Well, you get the idea. Women are worth celebrating, and those brave enough to send stories out into the world are the ones I thought I'd celebrate today. Yay for mothers! Yay for authors! Yay for books I can fall in love with!

Marilynne Robinson, from this article. It makes me want to go reread Housekeeping...which I will do before Baby milkivore wakes for another snack!

Monday, February 25, 2013

Wheel of Time

I don't like to read series before they're done. Especially long series. I can make an exception if I trust the author to meet deadlines, and I really like them, general, I wait for a series to be finished before I start reading.

For those of you who don't know, the Wheel of Time series, by Robert Jordan, is a set of books I've been resisting for years. See, my husband loves them, and rereads them every other year or so. I'm impatient and horrible, though, so I refused to read them--until now, because Brandon Sanderson just finished the last one! (Robert Jordan died before he could complete the final book, so Brandon Sanderson completed the series).

Anyway, my point is this: I am enjoying the books. I'm also glad I can go grab the next one as soon as I finish the one I'm on. And I think that your favorite character in Wheel of Time says a lot about you.

For those who've read the books, here is a quiz that allows you to see which character you are. This one is just for female characters, and this one is for male characters. Who you are in the quizzes doesn't matter as much as who you like, though. Maybe. I'm working on a theory.

By the way, my favorite art for the series is by Seamus Gallagher. And my favorite character? Well, here's Gallagher's illustration of her...

Friday, February 15, 2013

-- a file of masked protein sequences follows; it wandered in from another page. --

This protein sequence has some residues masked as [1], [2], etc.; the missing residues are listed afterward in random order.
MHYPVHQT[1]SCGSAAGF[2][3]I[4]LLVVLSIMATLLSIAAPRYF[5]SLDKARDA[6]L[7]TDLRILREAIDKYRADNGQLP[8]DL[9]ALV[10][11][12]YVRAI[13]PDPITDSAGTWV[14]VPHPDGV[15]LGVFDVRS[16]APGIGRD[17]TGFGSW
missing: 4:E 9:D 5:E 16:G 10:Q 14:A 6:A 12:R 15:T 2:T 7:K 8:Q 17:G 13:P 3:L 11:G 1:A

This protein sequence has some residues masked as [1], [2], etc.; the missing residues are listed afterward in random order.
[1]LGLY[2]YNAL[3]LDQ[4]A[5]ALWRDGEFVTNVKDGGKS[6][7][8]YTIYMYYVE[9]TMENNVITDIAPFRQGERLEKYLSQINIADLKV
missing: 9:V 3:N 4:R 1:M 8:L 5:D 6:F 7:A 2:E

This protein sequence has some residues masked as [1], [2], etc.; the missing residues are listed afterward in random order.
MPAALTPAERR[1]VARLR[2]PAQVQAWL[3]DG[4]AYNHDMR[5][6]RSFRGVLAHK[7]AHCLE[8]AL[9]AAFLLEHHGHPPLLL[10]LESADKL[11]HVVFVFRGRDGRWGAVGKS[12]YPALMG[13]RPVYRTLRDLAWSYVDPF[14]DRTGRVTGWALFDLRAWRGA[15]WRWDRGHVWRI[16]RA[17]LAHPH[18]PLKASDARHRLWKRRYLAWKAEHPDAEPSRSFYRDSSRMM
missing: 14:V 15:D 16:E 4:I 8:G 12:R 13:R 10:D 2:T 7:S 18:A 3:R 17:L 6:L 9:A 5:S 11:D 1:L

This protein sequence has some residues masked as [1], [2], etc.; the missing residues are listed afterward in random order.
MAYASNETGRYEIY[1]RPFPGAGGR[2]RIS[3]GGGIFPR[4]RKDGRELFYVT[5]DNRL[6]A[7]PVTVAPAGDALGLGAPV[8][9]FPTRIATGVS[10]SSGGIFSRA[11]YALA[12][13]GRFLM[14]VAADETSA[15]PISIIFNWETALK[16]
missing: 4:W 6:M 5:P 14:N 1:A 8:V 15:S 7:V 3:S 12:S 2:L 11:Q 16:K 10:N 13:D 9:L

A shooting star...

Here is a video for you! It seems appropriate, given recent astronomical happenings...

Tuesday, February 5, 2013

How to sleep like the parent of a seven-week-old baby

Feed baby at 6:30. Hold baby until he falls asleep on your chest.

Put baby down in his bassinet (maybe).

Feed baby again at 9 or 9:30. Sink into your bed when you finish around 10.

Wake up again at 1 or 2 a.m. Feed for a half hour as your head droops and your eyes keep shutting. Put him back into his bassinet.

Get up at 4 or 5 a.m. Stagger over. Pick up baby. Repeat the twenty-minute feeding thing. BE VERY CAREFUL. If you are not soothing enough at this point, he will start to hiccup. Then you will not get to climb back in bed, and you will be sad.

7 is the end-time when five-year-olds leave their rooms. There is no sleep after then.

Aw! So cute--although those eyes can look more than ominous in the middle of the night...

Wednesday, January 30, 2013

A Question...

Which do you think is more important: persistence, or intelligence/talent?

Sometimes I wonder this as I teach. Sometimes I wonder this as I write.

I know you need some of both to be successful...but if you had to choose one as more important for school, life, and artistic pursuits, which would you choose and why?

(This is a video that has nothing to do with the question--think of it as a bribe to comment! Or maybe as just something cool that I posted so I can find it easy when my five-year-old asks for it...)

Monday, January 21, 2013

Proof of baby-ness

I promised pictures, and after much struggling with various drivers, I finally got some off of my phone, onto my computer, and uploaded to this very blog! So here it is...proof that I came home with something worthwhile from the hospital, and that I might, just might, be tired for a cute reason...

Look! Here he is in all of his four-pound hospital-stay glory!

I am outnumbered four to one. Most everyone is happy about this, although the two-year-old is still figuring out how he feels...
Oldest, youngest, and me! I love this robe in the winter. Especially when it is negative degrees outside!

Someday I'll have to post about having three kids instead of two, and my current writing/teaching/mothering life balance (hint: it's crazy, but it'll get easier), and books and doodles and ponies and witches. But it is not this day.